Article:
Cardinal-Elect Simoni’s Appointment: Elevating Albania’s Martyrs
How Albania rebuilt its Catholic community, despite dictatorship and new dangers on the horizon.
Standing on the street outside a towering cathedral in northern Albania one summer Saturday in 2008, I watched a narrow, nimble priest approaching passersby, his startlingly white hair reminiscent of Pope Benedict XVI.
Soon, he detached a woman with a young son from the crowd and walked with them through the giant door of St. Stefan’s Cathedral — used as a sports arena with a basketball court between 1967 and 1990 — in Shkoder, a county of some 215,000 people, where most Albanian Catholics live.
Catholics represent a little over 10% of the majority-Muslim nation.
Later, inside, I noticed the priest in an old wooden confessional, giving the sacrament of reconciliation to the family he met outside.
“That’s Father Ernest Simoni, an extraordinarily holy priest who suffered in communist labor camps for 28 years,” whispered Father Martin Thompson, a British priest who guided me around the area’s vibrant Catholic community.
Meeting a Martyr
Father Thompson introduced me to Father Simoni, then age 79, well-known and beloved, especially for his devotion to bring post-communist Catholics back to reconciliation — as I saw him do — encouraging old and young to return to the sacrament.
“God’s will was for me to serve other prisoners,” he replied when I asked how he survived the grueling persecution of Albania’s atheistic state.
His humility and authority immediately brought to mind St. Teresa of Calcutta, Albania’s most revered Catholic model.
Father Simoni will be elevated to the College of Cardinals Saturday.
Pope Francis met the elderly priest during his one-day visit to Albania in September 2014, when Father Simoni and Sister Maria Kaleta, a Stigmatine nun, gave public witness to their triumph, through Christ, over torture.
Visibly moved by the testimony, the Holy Father responded, “Today we touched martyrs.”
Atheism’s War on Religion
Pope Francis immediately made a connection between the two survivors he met and Albania’s many martyrs for faith as he spoke at Tirana’s St. Paul’s Church to an audience of clergy and religious sisters and brothers:
“I did not know that your people had suffered so much,” the Holy Father said. “Today, on the road from the airport to the square, [I saw] all the pictures of the martyrs. One can see that this people still remembers those who have suffered so much: a nation of martyrs.”
What Pope Francis saw in Tirana were banners depicting Catholic Albanians murdered by the regime of Ernst Hoxha, who persecuted religion as soon as the communists took power.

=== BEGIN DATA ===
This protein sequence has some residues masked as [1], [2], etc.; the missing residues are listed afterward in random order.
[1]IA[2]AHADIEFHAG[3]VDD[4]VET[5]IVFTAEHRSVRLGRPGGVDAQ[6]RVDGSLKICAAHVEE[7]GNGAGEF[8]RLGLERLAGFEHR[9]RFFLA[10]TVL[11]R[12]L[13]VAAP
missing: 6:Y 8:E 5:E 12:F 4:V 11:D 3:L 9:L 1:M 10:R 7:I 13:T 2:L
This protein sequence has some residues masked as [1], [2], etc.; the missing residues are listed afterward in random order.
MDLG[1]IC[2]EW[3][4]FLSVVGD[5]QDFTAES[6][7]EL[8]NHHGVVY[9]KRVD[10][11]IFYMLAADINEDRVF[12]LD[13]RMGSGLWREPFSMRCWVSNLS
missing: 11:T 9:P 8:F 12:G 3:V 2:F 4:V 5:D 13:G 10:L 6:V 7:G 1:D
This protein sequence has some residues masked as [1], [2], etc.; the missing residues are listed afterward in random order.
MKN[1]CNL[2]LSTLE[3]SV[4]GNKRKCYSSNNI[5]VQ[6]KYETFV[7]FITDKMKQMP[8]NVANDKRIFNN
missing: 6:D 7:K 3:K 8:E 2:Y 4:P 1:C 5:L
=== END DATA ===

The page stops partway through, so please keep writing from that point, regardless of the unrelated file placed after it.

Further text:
Hoxha outlawed religion in 1967 and declared Albania an atheist state, imitating China’s Cultural Revolution. He closed or destroyed all churches and mosques. He shut Albania off from the rest of the world.
Pope Paul VI worried in 1972 that the Catholic Church in Albania might not survive communism.
The pontiff wrote that it “seems relegated not only to the peace of silent suffering, but to the peace of death. With the shepherds stricken and the flocks dispersed, one cannot see what human hope remains there for the Church.”
But the dedication of servants such as Father Simoni, who completed seminary studies underground and then maintained the sacraments secretly in prisons, on chain gangs, in private homes and on makeshift altars, kept the Catholic Church alive.
A disturbing historical revelation that emerged with the opening of various national archives regarding World War II and the immediate postwar period is the implication of Western governments in the consolidation of communist power.
As Stephen Dorril reveals in M16: Inside the Covert World of Her Majesty’s Secret Intelligence Service (Free Press, 2002), Ernst Hoxha and the Communist Party of Albania (CPA) got financial assistance and weapons from the British government, whose goal was to use “partisan” fighters against the Germans who occupied Albania.
A similar case has been made regarding Josip Broz Tito and his communist movement in Yugoslavia, who gained Allied support at the same time nationalist elements, including Orthodox and Catholics, were desperate for Western support against both fascism and communism.
On Nov. 5, the Catholic Church beatified 38 Albanians, 35 members of the clergy and three laypeople, who died between 1945 and 1974 for their faith.
These include one woman, Maria Tuci, age 22, a Franciscan novice who was stripped naked and stuffed in a sack with a wild cat, provoked to attack her. Tuci died in Shkoder’s city hospital of infections related to this inhuman brutality.
Sociopathic forms of torture and murder were used against the martyrs: Two Albanian priests were drowned when guards held their heads in a latrine. Another suffocated when his larynx was pulled out of his throat.
A Byzantine-rite Catholic priest was buried alive in a swamp.
The dictatorship tried to persuade bishops and priests to denounce the Vatican and create a national Church controlled by the state. Not one accepted, so about 170 clerics were imprisoned; many were locked up in a Franciscan monastery used as a prison.
Albania’s apostolic delegate, Bishop Frano Gjini said, “I will never separate my flock from the Holy See.” So, in 1948, he was shot.
Two German missionary priests were also shot dead. An Albanian was tortured by being stabbed with screwdrivers and then shot.